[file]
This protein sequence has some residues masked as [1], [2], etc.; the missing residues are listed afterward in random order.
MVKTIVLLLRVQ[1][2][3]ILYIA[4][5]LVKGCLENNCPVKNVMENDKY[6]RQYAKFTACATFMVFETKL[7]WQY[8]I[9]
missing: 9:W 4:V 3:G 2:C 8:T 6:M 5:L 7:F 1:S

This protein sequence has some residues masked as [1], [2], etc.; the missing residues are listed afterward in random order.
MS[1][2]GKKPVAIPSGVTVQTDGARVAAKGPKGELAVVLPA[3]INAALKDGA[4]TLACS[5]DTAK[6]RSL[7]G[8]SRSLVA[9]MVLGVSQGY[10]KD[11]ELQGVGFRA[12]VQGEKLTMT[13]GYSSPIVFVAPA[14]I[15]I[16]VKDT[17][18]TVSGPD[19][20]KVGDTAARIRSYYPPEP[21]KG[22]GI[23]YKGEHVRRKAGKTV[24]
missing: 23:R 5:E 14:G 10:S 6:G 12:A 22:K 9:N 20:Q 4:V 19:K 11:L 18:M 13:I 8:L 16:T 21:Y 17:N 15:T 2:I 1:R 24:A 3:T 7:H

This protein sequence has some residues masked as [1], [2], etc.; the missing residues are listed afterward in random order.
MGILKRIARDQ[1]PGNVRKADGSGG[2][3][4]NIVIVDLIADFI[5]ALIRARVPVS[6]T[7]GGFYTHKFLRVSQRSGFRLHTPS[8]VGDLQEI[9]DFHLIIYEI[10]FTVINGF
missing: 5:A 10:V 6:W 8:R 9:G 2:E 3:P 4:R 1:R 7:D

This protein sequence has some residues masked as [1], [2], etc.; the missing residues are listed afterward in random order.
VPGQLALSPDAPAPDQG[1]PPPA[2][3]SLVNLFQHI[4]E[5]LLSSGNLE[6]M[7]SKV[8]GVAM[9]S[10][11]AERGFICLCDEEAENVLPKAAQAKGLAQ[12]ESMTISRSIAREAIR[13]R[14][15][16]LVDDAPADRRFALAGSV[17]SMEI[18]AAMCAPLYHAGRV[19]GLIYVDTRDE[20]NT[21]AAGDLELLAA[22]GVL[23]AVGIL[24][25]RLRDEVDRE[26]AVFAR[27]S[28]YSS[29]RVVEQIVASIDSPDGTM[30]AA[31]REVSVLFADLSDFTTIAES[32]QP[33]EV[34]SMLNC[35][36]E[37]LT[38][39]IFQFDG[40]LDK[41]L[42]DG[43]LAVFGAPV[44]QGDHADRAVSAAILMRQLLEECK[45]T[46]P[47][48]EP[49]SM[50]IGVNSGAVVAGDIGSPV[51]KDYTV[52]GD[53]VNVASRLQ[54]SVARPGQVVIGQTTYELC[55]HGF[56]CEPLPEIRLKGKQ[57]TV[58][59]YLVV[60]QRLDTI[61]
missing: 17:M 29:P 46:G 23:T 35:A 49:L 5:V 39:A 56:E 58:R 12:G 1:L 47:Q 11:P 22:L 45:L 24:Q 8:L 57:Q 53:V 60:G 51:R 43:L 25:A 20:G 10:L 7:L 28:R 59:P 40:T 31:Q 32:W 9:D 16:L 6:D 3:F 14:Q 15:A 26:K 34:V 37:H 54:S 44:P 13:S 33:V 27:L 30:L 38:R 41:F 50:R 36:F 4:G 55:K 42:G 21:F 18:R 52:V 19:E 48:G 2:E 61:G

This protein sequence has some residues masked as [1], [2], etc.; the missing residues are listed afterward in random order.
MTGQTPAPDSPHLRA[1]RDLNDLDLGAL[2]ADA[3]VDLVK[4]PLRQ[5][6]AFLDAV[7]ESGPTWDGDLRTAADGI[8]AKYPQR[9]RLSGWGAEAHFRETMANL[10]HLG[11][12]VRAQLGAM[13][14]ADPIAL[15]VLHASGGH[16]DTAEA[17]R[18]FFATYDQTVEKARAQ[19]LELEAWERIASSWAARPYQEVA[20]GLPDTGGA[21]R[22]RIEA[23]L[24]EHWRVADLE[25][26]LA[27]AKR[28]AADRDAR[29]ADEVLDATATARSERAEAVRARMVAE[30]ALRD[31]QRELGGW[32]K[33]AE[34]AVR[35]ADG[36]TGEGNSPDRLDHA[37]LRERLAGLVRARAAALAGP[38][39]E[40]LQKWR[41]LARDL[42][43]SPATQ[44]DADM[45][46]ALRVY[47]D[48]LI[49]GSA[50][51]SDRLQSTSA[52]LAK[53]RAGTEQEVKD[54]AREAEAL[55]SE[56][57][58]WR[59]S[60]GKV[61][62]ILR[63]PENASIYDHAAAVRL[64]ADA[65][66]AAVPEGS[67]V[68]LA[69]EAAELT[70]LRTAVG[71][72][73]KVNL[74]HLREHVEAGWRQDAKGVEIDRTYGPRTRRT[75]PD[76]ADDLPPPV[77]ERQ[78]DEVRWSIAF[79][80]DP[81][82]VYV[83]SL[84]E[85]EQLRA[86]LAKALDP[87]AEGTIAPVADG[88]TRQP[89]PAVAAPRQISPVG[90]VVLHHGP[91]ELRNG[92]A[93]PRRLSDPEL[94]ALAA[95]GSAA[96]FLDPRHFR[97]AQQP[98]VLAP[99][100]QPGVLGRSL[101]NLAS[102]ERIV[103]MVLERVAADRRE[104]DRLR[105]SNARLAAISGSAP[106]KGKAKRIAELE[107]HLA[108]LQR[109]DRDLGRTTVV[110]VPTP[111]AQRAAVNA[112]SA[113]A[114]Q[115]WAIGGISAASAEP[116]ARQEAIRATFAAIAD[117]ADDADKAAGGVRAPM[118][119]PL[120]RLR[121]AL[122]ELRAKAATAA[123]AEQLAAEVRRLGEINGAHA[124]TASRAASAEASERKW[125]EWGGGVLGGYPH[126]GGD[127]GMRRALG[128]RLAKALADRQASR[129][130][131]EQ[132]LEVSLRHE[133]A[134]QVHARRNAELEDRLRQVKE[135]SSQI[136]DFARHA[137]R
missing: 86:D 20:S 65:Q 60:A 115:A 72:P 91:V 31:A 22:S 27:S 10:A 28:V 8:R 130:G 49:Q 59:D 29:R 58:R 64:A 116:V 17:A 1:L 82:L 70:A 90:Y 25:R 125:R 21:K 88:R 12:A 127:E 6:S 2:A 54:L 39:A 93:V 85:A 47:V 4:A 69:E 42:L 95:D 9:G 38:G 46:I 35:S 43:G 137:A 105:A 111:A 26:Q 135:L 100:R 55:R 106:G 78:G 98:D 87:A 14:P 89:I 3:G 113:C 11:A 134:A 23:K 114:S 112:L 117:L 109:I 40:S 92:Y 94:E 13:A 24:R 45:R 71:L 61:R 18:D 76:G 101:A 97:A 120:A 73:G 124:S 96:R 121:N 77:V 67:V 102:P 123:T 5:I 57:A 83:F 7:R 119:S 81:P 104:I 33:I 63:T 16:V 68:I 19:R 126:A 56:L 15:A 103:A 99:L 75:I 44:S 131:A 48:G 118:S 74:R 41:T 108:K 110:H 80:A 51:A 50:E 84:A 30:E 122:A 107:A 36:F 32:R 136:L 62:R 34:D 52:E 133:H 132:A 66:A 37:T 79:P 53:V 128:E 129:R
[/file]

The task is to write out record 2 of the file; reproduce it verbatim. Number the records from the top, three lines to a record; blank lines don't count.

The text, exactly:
This protein sequence has some residues masked as [1], [2], etc.; the missing residues are listed afterward in random order.
MS[1][2]GKKPVAIPSGVTVQTDGARVAAKGPKGELAVVLPA[3]INAALKDGA[4]TLACS[5]DTAK[6]RSL[7]G[8]SRSLVA[9]MVLGVSQGY[10]KD[11]ELQGVGFRA[12]VQGEKLTMT[13]GYSSPIVFVAPA[14]I[15]I[16]VKDT[17][18]TVSGPD[19][20]KVGDTAARIRSYYPPEP[21]KG[22]GI[23]YKGEHVRRKAGKTV[24]
missing: 23:R 5:E 14:G 10:S 6:G 12:A 22:K 9:N 20:Q 4:V 19:K 11:L 18:M 13:I 8:L 16:T 21:Y 17:N 15:T 2:I 1:R 24:A 3:T 7:H